The MSCF program supports conservation efforts directed at certain endangered species worldwide considered to be of great importance to the American public and authorized by specific legislation. Since 1989, the "Wildlife Without Borders"-MSCF program has awarded more than 1,800 grants to local communities and conservation groups around the globe.
Among those grant recipients is Fauna & Flora International, which has partnered with the Service and the Burma Biodiversity and Nature Conservation Association (BANCA) to conserve two globally threatened primate species found in Burma, the Western Hoolock Gibbon and Eastern Hoolock Gibbon. The groups are using the $50,000 grant to address the immediate and long-term threats and management needs of the Indawgyi Lake Wildlife Sanctuary, which is threatened by the unsustainable extraction of hardwoods for house construction, and the felling of mature trees for fuel wood.
“Fauna & Flora International has had a long history of collaboration as a technical and implementing partner of the U.S. Fish and Wildlife Service’s "Wildlife Without Borders" program,” said Katie Frohardt, FFI Executive Director. “FFI highly values the infusion of vital supplementary funds from the sale of the semipostal stamp – otherwise unavailable to the U.S. Fish and Wildlife Service – which continue to fulfill critical unmet needs for conservation.”
The MSCF supports hundreds of other community conservation, anti-poaching and law enforcement initiatives, human-wildlife conflict mitigation, capacity building, sustainable livelihoods, monitoring and evaluation, outreach and education, wildlife health, coalition/partnership-building and protected area management along with a wide variety of other essential conservation activities.
In Russia’s remote Siberia region, a $52,000 grant has enabled the Wildlife Conservation Society’s Russia Program to institute a pilot program designed to benefit the semipostal stamp’s featured species, the critically endangered Amur tiger. Research has demonstrated that mortality rates of Amur tigers are higher wherever there is road access. In the rugged terrain of the Sikhote-Alin Mountains in Primorye, Russia, roads are typically constructed within valleys that serve as travel corridors for the tiger, while also providing important wintering grounds for prey such as red deer, wild boar, and roe deer. Hence, roads have a disproportionate impact on tigers. The grant funded a pilot roads closure study designed to assess the feasibility of closing logging roads on a single timber lease, and to gather scientific evidence to support creation of a region-wide road closure program. Ultimately, scientists believe such road management can ease poaching pressure on tigers and their prey.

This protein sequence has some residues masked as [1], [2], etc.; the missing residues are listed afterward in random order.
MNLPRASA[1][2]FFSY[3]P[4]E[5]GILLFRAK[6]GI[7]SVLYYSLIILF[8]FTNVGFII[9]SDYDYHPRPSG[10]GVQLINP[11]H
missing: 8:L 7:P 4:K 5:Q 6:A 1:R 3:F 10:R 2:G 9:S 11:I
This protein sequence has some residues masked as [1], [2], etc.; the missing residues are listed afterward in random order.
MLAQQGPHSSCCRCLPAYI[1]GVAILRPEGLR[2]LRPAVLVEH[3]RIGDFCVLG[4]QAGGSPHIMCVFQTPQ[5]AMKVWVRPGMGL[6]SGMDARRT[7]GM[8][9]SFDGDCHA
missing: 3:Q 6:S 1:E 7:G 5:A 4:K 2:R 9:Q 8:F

To learn more about the "Wildlife Without Borders" Multinational Species Conservation Funds, the Save Vanishing Species stamp and other important international wildlife conservation efforts of the U.S. Fish and Wildlife Service’s "Wildlife Without Borders" Program, visit: www.fws.gov/international/semipostal. Follow the Service’s International Program on Twitter @USFWSInternatl and on Facebook, USFWSInternationalAffairs.
The Detroit Tigers, Inc., a charter member of the American League in 1901, has won four World Series and 11 American League pennants. The team is owned by Michael Ilitch who purchased the ballclub in 1992. Michael and his wife, Marian, jointly own other companies in the food, sports and entertainment industries including: Little Caesars Pizza, Blue Line Foodservice Distribution, the Detroit Red Wings, Olympia Entertainment, Olympia Development, Little Caesars Pizza Kit Fundraising Program, Champion Foods, Uptown Entertainment and Ilitch Holdings, Inc. Marian Ilitch is the sole owner of MotorCity Casino Hotel. For more information, visit www.tigers.com. Follow us on Twitter @USFWSInternatl and on Facebook, USFWS_International Affairs.